4. Food Dyes: Some government-approved food dyes are made from coal tar and other petroleum products. According to Jane Hersey, Director of the Feingold Association, which works with children’s food-caused health and behavior issues, Red Dye #3 has been shown to cause cancer and three other dyes (Red #40, Yellow #5, and Yellow #6) are contaminated with low levels of known cancer-causing compounds, such as benzidine. These dyes are regularly found in processed food products and candy. Studies have shown that these additives can trigger hyperactivity and attention problems in sensitive children. A recent study from the University of Arizona suggested that the increased consumption of synthetic food colorings in the modern diet may be partly responsible for the dramatic rise in ADHD. Some countries, such as those in the EU, require warning labels on candies containing these additives.

If you enjoyed reading this article, you might also like these:

The Precautionary Principle

Food Irradiation

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5. High Fructose Corn Syrup: High-fructose corn syrup (HFCS) – called glucose-fructose syrup in the UK, glucose/fructose in Canada, and high-fructose maize syrup in other countries – is basically corn syrup that has undergone enzymatic processing to convert more or less half of its glucose into fructose. In North America, it has replaced the more expensive sucrose (table sugar) in processed foods (even ones that you wouldn’t think would be sweetened, like crackers, yogurt, and salad dressing) and beverages, where it can be labeled as “corn syrup.” Its ubiquity is a problem; in 2005, Americans each consumed, on average, more than forty-two pounds of high-fructose corn syrup, representing ten percent of all calories consumed. Although it has long been classified as safe, it is thought to contribute to obesity and diabetes because the body cannot metabolize it in the same way as sugar. In 2010, a Princeton University research team found that in addition to causing significant weight gain in lab animals, long-term consumption also led to abnormal increases in body fat, especially in the abdomen, and a rise in circulating blood fats called triglycerides.

What We Can Do

1. Demand safer food laws and clear labeling: We need to be able to choose what we eat. For instance, many countries require labels to identify GMOs in food, but not the U.S. or Canada. The Just Label It coalition recently commissioned a survey that found ninety-one percent of American voters favor the labeling of food with GE ingredients. And at least a million people in the U.S. have signed a petition in favor of labeling. Due to consumer pressure, about twenty U.S. states have bills in process about labeling, although some of them are stalled because of lobbying from the biotechnology industry. When mandatory labeling was introduced in Europe, the food manufacturers would not buy GE ingredients because they did not want to put GMO labels on their products. Essentially, it killed the market for GMOs in Europe. So make your voice heard: Complain to manufacturers, write to politicians, join advocacy organizations.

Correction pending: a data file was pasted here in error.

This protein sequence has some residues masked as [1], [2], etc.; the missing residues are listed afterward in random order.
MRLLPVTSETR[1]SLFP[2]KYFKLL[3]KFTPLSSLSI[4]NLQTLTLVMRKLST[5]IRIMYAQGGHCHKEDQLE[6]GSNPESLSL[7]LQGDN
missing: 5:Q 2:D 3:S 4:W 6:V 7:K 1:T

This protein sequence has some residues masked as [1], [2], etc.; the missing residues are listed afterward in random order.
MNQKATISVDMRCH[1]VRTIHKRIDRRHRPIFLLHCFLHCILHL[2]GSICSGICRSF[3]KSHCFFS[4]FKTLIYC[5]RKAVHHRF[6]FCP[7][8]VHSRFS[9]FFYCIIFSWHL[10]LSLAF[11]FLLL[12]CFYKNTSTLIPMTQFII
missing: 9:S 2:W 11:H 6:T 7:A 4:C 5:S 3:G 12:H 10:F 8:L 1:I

2. Grow your own produce organically: That’s the best way to be sure you’re avoiding pesticides and GMOs. You can also consider some backyard chickens and bees.

3. Buy products that are certified organic or with “Non-GMO” labels: Ask your grocer to stock healthy, organic food. “Non-GMO” is said to be the fastest growing natural food category, with sales of Non-GMO Project-verified products reaching over a billion dollars. Shop local farmer’s markets, or join a natural foods co-op or buying club. Organics can be more expensive, but the value to your family’s health is worth it.

4. Alternatively, avoid certain conventionally grown produce items that contain the highest levels of pesticides: Some of these items are fruits like cherries, apples, peaches, pears, and grapes. Non-organic vegetables you should avoid are celery, spinach, and sweet bell peppers. (See this article in Natural Life Magazine’s March/April 2009 issue for more detail.)

5. Cook from scratch: More than seventy percent of processed supermarket food contains ingredients from GE corn, soy, canola, or sugar beets. That also means that animals fed corn, as well as canned goods, soft drinks (and anything else that contains high fructose corn syrup), farmed fish, and some dairy products could contain or have been exposed to GMOs. Cooking from scratch with fresh, organic ingredients will avoid that exposure. Wash, scrub, and peel produce. Washing fruits and vegetables in a dilute solution of water and dish detergent (a quarter teaspoon to one pint of water) can remove most of the surface pesticides, although not the residues inside the produce. (Peeling fruits and vegetables also removes much of the fiber.)

Learn More

www.justlabelit.org

www.non-gmoreport.com

http://gmoguide.greenpeace.ca/shoppers_guide.pdf

Wendy Priesnitz is Natural Life Magazine's editor and co-founder. She is a journalist with over 35 years of experience and the author of twelve books. You can learn more about her work here.